BLOCK: I mentioned the renewed moves in Congress to stop funding public radio. NPR gets about 2 percent of its budget through grants from the Corporation for Public Broadcasting. But member stations get far more - an average of about 15 percent of their budget. Would NPR and public radio stations be better off without federal funding? You do hear this argument a lot.

KNELL: Yeah. I mean, I don't think so. I think - look, I think public radio has to do a better job in making the case. I think as we look at the landscape of news in this country, commercial radio's pretty much abandoned serious news on a local basis. Newspapers are falling by the wayside every single day. There's a case to be made that we really need to have local news coverage to have an informed citizenry, and a lot of places in this country that just lack that. There is a need to have public funding, and I think it needs to be better articulated. But I would say that, you know, we've got to look at every one of our funding sources.

BLOCK: I was reading a tweet from your predecessor in this job, the former CEO of NPR, Vivian Schiller. She was ousted in March. She said this about your selection: Best shot to liberate pub radio from untenable reliance on federal money. Untenable reliance, do you see it that way?

KNELL: Well, with all due respect to Vivian, I think what she was hinting at was my desire to be a builder and to be entrepreneurial, and to try to look at all ways to grow funding. I mean, I'm not willing to throw in the towel, if that's what the question is. I think that would be a mistake. I think this is an essential service that should be promoted. I think we've got to grow the enterprise, and we've got to look at all of these pieces of funding for NPR, going forward. So I take her comment as a compliment, and we'll leave it there.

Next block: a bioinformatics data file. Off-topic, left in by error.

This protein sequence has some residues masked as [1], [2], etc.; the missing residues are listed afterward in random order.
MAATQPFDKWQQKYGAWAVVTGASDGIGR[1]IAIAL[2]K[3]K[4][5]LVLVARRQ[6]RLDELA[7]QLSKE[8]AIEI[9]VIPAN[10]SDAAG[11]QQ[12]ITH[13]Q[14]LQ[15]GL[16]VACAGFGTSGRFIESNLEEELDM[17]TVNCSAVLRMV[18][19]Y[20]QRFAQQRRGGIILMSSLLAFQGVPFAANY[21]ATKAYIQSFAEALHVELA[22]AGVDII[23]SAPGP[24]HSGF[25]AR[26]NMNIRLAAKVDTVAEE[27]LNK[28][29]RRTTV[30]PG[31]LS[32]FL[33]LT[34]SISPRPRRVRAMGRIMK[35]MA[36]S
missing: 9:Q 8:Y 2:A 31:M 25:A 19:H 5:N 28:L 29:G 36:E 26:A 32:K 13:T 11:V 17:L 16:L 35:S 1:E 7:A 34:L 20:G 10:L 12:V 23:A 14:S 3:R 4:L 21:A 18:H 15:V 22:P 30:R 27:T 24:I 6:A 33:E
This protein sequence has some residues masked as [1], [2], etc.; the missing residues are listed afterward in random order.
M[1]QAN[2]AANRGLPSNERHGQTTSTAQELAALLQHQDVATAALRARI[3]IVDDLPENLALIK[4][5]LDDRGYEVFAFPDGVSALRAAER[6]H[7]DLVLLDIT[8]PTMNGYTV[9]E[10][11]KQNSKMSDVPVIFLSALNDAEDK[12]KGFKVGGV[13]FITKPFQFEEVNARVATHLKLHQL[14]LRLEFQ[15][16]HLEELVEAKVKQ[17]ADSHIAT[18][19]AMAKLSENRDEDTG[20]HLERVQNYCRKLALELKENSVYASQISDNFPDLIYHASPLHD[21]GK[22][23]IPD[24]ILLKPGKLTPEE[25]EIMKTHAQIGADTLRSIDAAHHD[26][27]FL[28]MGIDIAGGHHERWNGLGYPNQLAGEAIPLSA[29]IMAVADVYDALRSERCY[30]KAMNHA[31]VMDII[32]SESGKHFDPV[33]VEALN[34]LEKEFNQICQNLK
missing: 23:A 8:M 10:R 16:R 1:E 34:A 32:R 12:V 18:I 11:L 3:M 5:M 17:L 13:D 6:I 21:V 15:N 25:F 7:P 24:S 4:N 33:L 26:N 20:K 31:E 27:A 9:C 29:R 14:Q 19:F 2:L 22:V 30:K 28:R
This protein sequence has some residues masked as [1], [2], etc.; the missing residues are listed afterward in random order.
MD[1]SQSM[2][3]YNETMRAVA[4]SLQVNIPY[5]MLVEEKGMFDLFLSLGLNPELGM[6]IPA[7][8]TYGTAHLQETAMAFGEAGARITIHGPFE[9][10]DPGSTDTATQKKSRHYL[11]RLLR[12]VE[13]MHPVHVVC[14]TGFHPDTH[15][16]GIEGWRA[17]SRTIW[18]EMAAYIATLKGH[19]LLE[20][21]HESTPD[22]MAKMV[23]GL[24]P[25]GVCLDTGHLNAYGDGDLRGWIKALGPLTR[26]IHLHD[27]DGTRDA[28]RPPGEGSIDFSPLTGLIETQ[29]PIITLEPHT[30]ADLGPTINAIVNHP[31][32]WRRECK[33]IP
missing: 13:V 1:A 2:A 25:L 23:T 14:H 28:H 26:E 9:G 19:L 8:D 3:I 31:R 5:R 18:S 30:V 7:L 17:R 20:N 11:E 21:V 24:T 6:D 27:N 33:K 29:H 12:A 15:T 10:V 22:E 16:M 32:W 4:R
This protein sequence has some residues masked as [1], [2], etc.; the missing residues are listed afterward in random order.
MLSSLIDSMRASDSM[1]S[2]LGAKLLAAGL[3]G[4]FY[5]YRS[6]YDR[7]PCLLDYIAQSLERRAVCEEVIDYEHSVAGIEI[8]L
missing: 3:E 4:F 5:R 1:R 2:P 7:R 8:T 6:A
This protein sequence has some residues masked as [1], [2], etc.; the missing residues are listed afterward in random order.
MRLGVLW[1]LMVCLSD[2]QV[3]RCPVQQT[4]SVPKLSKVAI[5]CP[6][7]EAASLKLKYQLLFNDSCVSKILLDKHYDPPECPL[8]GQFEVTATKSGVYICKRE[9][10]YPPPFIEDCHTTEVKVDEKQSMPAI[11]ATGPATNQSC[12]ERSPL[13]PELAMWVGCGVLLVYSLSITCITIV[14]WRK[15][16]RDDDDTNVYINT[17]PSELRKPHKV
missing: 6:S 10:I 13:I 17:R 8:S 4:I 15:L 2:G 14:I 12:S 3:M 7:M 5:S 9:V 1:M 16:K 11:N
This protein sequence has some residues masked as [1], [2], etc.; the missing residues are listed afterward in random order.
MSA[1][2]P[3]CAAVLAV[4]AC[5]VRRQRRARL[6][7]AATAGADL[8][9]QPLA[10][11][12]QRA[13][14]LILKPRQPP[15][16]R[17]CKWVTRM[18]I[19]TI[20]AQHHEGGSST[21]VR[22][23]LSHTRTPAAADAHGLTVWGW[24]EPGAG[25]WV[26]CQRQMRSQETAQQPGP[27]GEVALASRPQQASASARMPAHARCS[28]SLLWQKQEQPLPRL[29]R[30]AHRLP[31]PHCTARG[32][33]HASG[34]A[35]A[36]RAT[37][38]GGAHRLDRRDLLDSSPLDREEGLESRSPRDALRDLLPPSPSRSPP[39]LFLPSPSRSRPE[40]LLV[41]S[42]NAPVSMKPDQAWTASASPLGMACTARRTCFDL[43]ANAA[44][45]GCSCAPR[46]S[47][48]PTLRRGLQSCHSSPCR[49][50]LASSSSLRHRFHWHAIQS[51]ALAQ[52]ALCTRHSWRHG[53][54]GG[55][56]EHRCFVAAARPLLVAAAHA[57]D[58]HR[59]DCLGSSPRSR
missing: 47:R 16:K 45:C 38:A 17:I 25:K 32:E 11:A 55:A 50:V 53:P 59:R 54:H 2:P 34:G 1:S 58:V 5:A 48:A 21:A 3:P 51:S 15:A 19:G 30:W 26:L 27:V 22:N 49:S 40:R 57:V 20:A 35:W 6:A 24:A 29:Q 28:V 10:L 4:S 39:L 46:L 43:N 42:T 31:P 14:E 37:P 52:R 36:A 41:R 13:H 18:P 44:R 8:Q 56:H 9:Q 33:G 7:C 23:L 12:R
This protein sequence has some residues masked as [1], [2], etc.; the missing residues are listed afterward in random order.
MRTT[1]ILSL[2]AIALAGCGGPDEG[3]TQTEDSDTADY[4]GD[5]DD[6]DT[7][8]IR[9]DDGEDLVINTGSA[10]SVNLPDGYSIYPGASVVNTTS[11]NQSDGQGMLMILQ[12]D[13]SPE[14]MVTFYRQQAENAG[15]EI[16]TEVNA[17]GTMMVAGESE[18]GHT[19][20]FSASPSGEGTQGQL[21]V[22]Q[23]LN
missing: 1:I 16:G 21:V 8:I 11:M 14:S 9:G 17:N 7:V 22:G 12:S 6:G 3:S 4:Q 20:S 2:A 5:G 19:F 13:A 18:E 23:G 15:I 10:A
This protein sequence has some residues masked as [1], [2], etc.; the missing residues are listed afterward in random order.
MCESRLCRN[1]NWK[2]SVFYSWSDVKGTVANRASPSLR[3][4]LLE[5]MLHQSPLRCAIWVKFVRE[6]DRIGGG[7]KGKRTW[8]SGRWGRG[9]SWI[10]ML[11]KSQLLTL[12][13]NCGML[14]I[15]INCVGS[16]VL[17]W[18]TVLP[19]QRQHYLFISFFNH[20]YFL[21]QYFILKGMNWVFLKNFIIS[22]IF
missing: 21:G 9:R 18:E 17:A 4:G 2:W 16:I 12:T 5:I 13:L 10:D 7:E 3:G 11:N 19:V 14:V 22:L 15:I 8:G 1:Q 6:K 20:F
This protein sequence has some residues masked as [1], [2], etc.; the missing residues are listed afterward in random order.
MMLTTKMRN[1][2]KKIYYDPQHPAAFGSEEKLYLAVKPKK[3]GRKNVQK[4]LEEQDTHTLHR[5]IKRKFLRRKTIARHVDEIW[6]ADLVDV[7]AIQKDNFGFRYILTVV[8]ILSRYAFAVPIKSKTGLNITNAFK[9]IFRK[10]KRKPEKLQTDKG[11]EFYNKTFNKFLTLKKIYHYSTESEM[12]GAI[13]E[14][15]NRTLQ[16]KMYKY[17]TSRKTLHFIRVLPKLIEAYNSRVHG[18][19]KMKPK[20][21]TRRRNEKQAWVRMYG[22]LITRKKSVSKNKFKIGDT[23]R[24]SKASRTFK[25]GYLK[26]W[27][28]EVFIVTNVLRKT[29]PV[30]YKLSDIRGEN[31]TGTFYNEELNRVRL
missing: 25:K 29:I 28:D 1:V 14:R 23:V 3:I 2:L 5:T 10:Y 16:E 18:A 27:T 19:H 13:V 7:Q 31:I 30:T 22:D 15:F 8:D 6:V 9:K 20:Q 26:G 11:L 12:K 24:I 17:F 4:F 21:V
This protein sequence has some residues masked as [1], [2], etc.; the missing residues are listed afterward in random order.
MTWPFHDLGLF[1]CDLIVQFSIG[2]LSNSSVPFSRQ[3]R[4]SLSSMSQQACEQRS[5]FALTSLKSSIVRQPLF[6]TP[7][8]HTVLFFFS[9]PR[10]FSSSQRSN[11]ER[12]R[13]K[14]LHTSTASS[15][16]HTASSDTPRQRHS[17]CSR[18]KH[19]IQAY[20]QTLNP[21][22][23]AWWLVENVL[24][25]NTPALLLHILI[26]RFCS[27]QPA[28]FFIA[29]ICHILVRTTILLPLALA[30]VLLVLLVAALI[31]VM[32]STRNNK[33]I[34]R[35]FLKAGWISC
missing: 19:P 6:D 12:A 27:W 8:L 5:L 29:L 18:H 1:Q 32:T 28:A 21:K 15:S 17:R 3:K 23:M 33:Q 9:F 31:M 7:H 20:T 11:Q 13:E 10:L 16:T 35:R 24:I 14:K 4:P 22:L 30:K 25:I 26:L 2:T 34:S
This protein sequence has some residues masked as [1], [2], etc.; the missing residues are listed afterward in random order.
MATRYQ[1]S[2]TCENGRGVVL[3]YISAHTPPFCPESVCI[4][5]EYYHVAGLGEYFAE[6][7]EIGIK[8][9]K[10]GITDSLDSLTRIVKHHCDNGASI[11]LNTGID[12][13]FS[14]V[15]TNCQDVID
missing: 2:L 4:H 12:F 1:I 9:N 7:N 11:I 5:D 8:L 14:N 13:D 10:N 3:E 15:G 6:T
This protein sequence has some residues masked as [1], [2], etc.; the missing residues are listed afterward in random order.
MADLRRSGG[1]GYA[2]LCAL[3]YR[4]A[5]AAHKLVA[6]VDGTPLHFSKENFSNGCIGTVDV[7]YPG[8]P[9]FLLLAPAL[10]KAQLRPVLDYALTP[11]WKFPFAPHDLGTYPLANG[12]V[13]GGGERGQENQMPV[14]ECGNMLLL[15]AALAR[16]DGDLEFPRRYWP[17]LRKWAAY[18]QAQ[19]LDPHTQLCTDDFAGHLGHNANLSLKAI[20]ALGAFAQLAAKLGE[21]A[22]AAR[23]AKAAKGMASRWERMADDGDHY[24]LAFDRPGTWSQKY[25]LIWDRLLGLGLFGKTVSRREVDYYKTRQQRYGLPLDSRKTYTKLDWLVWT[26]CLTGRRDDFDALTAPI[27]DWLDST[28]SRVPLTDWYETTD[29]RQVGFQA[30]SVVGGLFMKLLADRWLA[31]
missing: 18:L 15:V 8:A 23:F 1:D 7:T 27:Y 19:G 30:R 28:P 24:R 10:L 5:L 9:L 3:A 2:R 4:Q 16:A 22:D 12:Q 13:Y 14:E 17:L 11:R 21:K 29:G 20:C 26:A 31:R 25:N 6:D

BLOCK: But if she says it's untenable, you would say no?

KNELL: I don't think - look, it's been around for - what, it started in 1969? We're 42 or 43 years later, you know. Public broadcasting has - this isn't the first time it's been kind of battered around on Capitol Hill, and it survived because it has huge public support. There's 35 million listeners of NPR every month, in every state and community in this country. And they bring some political clout, I think, in terms of making the case. It's an essential part of their daily lives, maybe just as libraries and schools and museums are, and other things in their community at the end...

BLOCK: Those are all things that are being cut, too - libraries, museums and schools.

KNELL: Sure, OK. But it doesn't mean you don't fight for them. And I would certainly fight pretty hard to keep my library open in my town.

BLOCK: What do you think the political reality is right now on Capitol Hill regarding funding for public radio?

KNELL: The political environment is difficult for everybody, so I don't think it's just about public radio or public television. It's a very tough environment. And anyone who is trying to make the case for public funding's going to have to work twice as hard to make that case going forward, and that's going to be the challenge going ahead.

BLOCK: Gary Knell, the new president and CEO of NPR, thanks very much.

KNELL: Great to be here. Thanks so much.


GUY RAZ, Host: